Tonight Fall River MA-- tomorrow Englewood NJ and then points west until I am home. Singing all the way.
During the 1967 Monkees summer tour, Micky flew to Wisconsin to visit an Indian Reservation. He was accompanied by Samantha Juste. For more about this trip, click here.
Barbara Hamaker worked in The Monkees' office and was a consistent companion to the group while on the road. This article, including stories about the 1967 summer tour, appeared in the March 1968 issue of Monkee Spectacular. (Courtesy of The Sunshine Factory, you can also read the first part of Barbara's interview.)
Here's "Calico Girlfriend," "Nine Times Blue" and "Little Red Rider" from last evening's performance in Phoenixville, Pennsylvania. Enjoy!
This article comes from the August 1967 issue of British magazine Monkees Monthly. For easier reading, click on each part of the article and then click on it again.
Longtime Monkees fan Chris Coyle, who recently designed a Monkees-themed app for Windows Phone users, emailed the Live Almanac to inform everyone that the app has been enhanced with new features. "All previous users should be getting a notification in the next couple of days to update the app," Chris said. "I updated the UI, added access to Nokia Music to purchase Monkees songs and albums from the store, play a Monkees artist mix, and search through related artists. New links were added for the individual Monkees websites, too."
The app also uses the Live Almanac's blog as its news feed.
Check out the app in the Windows Phone store here. Thanks, Chris!
Here's a quote from the third interview where Michael talks about his 12-string Gretsch guitar:
Q: The 12-string Gretsch you played on the last Monkees tour was a thing of beauty, terrific-looking and sounding. What instruments are you using on this tour, and how does your gear set-up differ between Monkees shows and solo dates?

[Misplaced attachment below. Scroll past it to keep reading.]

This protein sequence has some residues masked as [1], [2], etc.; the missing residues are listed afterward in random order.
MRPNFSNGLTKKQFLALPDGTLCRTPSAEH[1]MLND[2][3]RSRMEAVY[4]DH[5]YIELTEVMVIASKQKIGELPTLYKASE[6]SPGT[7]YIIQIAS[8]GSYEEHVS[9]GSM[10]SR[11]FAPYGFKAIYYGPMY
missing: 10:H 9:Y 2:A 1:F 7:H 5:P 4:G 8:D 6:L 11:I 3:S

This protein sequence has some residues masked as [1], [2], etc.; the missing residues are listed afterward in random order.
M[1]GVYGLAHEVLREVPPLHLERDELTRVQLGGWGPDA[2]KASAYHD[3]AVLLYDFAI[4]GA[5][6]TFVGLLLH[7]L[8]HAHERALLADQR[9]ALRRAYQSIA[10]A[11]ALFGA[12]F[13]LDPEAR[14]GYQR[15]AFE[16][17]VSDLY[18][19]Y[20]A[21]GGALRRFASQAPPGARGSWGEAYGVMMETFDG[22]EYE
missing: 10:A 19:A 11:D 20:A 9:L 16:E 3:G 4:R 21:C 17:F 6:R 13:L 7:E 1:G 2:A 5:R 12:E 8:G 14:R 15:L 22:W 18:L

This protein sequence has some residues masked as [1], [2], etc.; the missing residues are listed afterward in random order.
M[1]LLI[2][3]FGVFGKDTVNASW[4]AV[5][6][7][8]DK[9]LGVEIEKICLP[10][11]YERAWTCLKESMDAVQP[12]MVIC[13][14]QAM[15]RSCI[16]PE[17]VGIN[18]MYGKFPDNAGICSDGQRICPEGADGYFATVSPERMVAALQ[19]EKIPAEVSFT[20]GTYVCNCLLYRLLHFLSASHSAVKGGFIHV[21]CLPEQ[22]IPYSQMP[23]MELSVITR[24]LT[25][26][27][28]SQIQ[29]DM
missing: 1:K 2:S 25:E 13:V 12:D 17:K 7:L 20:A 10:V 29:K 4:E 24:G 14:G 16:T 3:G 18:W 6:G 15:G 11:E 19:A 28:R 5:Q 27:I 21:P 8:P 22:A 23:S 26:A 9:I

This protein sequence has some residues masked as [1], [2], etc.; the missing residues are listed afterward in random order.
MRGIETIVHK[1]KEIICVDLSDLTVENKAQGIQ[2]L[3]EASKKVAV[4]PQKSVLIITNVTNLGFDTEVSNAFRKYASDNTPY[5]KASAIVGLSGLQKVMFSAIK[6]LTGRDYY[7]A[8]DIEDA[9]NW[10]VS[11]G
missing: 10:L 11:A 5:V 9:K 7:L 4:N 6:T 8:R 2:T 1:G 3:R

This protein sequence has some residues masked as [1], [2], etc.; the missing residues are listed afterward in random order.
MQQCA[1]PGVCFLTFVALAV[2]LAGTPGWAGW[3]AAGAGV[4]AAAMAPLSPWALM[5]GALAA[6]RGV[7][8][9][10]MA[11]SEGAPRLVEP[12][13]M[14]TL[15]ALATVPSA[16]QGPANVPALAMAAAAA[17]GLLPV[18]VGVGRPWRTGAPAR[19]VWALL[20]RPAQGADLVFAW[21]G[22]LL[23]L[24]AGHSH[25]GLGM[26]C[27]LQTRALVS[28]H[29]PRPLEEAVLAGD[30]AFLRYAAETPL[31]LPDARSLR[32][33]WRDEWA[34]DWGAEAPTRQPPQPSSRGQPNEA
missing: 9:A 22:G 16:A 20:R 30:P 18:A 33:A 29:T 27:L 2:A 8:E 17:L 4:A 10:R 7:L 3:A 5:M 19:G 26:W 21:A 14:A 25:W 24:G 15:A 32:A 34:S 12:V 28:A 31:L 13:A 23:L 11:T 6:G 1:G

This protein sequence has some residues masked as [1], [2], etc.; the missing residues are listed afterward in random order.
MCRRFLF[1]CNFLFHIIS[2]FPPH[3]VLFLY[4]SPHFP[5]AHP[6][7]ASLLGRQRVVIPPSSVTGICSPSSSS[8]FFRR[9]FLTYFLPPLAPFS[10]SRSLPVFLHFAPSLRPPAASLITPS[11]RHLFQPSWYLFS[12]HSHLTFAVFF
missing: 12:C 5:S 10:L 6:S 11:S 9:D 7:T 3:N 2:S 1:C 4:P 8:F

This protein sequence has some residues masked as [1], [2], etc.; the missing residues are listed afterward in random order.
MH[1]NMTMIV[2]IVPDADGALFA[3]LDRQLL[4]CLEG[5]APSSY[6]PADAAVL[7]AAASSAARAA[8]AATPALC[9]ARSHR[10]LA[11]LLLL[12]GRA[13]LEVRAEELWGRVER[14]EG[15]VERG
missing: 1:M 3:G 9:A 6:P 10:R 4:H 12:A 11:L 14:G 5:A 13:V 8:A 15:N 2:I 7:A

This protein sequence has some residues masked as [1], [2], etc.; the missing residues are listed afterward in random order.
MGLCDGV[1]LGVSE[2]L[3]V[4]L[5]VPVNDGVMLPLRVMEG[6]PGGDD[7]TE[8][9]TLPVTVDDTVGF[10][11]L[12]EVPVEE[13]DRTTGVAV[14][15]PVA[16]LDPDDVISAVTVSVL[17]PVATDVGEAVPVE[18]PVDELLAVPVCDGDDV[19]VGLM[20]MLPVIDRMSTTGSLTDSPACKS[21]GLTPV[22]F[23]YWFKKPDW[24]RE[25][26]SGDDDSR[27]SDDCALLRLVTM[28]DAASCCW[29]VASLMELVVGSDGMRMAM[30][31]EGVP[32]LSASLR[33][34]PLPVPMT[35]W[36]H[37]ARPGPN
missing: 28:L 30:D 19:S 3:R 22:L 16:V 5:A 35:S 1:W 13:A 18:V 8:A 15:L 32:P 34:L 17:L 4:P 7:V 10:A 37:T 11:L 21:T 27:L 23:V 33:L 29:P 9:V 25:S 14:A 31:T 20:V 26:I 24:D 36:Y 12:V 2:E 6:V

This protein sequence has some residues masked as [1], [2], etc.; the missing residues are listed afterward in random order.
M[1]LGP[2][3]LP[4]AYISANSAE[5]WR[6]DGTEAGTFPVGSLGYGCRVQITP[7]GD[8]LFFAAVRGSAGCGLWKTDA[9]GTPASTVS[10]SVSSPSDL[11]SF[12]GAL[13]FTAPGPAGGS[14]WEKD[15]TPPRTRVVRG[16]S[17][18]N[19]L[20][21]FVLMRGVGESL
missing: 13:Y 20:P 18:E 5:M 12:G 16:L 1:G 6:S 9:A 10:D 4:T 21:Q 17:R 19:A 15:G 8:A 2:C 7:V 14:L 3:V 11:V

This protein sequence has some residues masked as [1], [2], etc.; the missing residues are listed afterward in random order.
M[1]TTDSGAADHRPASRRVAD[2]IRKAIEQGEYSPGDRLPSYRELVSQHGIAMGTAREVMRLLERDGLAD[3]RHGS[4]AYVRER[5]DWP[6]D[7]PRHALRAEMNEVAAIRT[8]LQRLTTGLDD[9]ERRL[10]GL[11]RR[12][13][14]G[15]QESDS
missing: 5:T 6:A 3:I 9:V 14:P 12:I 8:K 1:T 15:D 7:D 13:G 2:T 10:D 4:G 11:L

A: As I say, in the solo shows I play in front of a wonderful band. Paul Leim and Joe Chemay, drums and bass respectively, and Chris Scruggs on stringed instruments and Boh Cooper on keys. So they do the heavy lifting and make the evening really alive with great performances. I focus on singing and sort of strum along with a Martin J40-12 – which they no longer make – and I send it into the board direct with a mix of a pick-up and an on board microphone. It sounds wonderful and sits in the background of this band in just the right way. I also have a great front of house mixer and monitor mixer that makes the show a real joy to hear and to play. It all sounds fantastic to my ears.
In contrast, the Gretsch is front and center with Peter’s guitar and bass on the Monkees tour. The Monkees have a back up band so that Mick can get out from behind the drums and sing. With the backup band the complex arrangements of the records are maintained. The Gretsch really sings as you noticed – and for the end I switch over to a Strat with Seymour Duncan pickups for “Pleasant Valley Sunday” and “Listen to the Band” – which also closes the Monkees show. Both Gretsch and the Strat go through a Fender Super Sonic Twin –one of the new ones with tubes.
Micky Dolenz Live
Dolenz, Jones, Boyce & Hart returns